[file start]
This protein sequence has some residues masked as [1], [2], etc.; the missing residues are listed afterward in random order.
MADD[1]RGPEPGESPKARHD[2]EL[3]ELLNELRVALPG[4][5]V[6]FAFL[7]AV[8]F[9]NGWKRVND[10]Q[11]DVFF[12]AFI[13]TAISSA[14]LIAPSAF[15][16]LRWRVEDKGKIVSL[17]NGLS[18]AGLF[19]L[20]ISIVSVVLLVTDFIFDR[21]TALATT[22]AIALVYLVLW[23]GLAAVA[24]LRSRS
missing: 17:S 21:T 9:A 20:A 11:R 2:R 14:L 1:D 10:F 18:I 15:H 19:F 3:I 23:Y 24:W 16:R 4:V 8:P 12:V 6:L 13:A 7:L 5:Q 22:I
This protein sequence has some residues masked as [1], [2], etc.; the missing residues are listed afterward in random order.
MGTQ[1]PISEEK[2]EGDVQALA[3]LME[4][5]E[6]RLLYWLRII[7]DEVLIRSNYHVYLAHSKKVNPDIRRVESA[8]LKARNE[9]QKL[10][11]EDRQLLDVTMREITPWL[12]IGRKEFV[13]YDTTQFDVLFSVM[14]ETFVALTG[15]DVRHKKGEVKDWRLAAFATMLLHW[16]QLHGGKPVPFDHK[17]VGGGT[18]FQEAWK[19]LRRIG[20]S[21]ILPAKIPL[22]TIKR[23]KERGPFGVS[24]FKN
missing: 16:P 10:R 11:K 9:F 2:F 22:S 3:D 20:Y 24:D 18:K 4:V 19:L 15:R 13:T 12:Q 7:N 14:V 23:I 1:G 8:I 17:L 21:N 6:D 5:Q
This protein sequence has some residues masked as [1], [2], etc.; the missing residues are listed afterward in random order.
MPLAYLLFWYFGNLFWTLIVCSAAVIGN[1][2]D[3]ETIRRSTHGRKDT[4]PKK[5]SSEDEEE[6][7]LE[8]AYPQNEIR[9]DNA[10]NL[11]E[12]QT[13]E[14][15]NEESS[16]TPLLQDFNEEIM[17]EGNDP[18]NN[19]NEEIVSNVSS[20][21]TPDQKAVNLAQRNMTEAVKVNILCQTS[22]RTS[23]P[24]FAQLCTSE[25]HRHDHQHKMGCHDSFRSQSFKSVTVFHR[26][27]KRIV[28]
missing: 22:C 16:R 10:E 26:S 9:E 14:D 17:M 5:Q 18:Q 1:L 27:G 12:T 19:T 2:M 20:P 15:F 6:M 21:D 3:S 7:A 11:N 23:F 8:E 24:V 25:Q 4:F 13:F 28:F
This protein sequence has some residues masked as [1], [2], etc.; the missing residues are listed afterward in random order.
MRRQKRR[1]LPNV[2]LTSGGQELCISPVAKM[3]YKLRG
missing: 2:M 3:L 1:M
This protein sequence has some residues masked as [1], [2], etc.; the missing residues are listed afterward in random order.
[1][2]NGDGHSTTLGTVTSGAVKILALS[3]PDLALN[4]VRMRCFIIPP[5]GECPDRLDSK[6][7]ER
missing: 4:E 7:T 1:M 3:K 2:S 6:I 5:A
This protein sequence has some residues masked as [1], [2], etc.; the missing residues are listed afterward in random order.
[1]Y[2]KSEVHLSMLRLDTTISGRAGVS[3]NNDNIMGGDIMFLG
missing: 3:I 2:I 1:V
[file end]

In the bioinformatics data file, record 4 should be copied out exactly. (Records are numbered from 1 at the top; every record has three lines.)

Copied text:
This protein sequence has some residues masked as [1], [2], etc.; the missing residues are listed afterward in random order.
MRRQKRR[1]LPNV[2]LTSGGQELCISPVAKM[3]YKLRG
missing: 2:M 3:L 1:M